Valencia mom wins $2.15M in CHP-discrimination case 

Signal file photo of CHP Newhall office
Signal file photo of CHP Newhall office

A jury Wednesday provided a measure of vindication for a Valencia single mom and California Highway Patrol lieutenant who claimed the agency’s discriminatory attitudes prevented her promotion to captain. 

Lt. Laura Hill was awarded $2.15 million after jurors essentially believed her version of a conversation she had with Southern Division Chief Chris Margaris in which she claimed, in a May 2020 complaint, the agency revealed discriminatory practices. 

Hill claimed that, between June 2018 and April 2020, the CHP promoted six men ahead of her who had not scored as highly as she on the agency’s assessment exams. 

But the central issue raised in the suit was a conversation between Hill and Margaris in Castaic, and Hill’s claim that Margaris essentially asked Hill how she could respond to emergency callouts as a captain when she had the duties of a single mom. 

In its trial briefing, the agency argued Margaris was asking if Hill had the adequate resources and support that she needed after a divorce, as her ex-husband also was a former CHP officer and known to both parties.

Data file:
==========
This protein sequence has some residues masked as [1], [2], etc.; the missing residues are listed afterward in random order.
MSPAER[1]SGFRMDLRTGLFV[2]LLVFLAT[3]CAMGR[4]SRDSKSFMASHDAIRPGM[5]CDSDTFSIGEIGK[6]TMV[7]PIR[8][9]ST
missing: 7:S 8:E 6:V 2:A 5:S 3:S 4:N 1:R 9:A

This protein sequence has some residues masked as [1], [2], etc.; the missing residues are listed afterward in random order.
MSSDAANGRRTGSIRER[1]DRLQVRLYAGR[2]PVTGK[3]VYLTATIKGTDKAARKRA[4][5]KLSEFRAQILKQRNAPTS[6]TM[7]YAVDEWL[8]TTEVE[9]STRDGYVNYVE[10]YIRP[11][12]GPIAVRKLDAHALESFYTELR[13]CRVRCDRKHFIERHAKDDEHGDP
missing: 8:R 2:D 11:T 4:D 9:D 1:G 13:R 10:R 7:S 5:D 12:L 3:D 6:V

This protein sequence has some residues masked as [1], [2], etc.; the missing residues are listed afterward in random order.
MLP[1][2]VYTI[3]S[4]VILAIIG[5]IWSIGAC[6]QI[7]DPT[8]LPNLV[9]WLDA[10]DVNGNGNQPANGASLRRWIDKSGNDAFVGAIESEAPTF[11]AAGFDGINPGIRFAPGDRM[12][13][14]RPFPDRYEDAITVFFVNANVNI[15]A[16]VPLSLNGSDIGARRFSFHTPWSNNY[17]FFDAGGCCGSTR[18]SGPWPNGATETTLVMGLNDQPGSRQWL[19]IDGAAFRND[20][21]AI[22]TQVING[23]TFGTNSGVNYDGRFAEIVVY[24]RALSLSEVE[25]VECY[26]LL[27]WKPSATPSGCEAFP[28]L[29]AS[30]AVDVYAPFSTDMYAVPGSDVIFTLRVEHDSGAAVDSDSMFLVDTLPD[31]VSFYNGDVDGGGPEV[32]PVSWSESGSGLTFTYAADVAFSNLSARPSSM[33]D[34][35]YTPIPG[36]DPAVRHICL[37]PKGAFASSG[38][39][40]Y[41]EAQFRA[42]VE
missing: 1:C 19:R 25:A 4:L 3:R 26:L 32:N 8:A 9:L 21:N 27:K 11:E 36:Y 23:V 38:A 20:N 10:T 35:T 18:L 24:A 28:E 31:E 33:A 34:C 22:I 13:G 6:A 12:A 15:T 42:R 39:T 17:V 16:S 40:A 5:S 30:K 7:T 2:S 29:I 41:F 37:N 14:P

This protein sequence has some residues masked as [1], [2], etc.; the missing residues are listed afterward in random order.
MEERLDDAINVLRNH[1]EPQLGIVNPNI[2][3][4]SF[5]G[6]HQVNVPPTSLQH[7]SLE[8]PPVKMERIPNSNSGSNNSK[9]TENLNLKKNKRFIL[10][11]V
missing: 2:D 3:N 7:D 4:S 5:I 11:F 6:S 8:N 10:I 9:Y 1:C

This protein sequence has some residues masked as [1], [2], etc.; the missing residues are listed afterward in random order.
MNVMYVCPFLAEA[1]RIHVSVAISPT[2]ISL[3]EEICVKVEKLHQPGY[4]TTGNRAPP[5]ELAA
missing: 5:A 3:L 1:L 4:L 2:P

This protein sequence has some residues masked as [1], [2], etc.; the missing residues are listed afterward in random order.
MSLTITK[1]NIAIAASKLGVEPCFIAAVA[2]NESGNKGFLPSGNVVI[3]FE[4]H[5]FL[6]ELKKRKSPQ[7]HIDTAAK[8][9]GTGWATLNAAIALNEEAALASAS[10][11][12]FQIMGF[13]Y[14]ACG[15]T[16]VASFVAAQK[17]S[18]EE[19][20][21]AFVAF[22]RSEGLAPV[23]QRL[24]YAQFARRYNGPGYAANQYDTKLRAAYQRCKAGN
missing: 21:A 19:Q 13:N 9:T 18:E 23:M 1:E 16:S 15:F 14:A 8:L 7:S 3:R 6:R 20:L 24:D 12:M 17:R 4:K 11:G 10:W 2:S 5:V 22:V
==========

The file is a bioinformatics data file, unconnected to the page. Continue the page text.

However, the jury appeared to believe Hill’s version. 

“He definitely did not do himself any favors on the stand,” Hill said in a phone interview Thursday of the current division-chief’s testimony. 

Officer Luis Quintero, a spokesman for the CHP Southern Division, said the agency did not have a statement at this time in response to the verdict. 

A representative from Attorney General Rob Bonta’s office did not immediately respond to a request for a comment on whether the state plans to appeal the verdict. 

Hill said Thursday she was going back to work now that the incident was behind her, adding she “can’t retire just yet,” and she was aware of the potential that the state could challenge the verdict. 

She loves her job at the Castaic Commercial Vehicle Enforcement Facility, the environment there, and the people she works with, adding she hasn’t “brought this to the workplace at all,” she said. 

However, she also knows the lawsuit has impacted her career, and while she would have loved to put 30 years in for the department, that’s not the way she feels now.  

“I still plan on retiring at 50,” she said. “I would have gone longer on the career, but I can’t now. I can’t in good faith or in good conscience. My heart isn’t in it anymore to give them any more of my life and my time.” 

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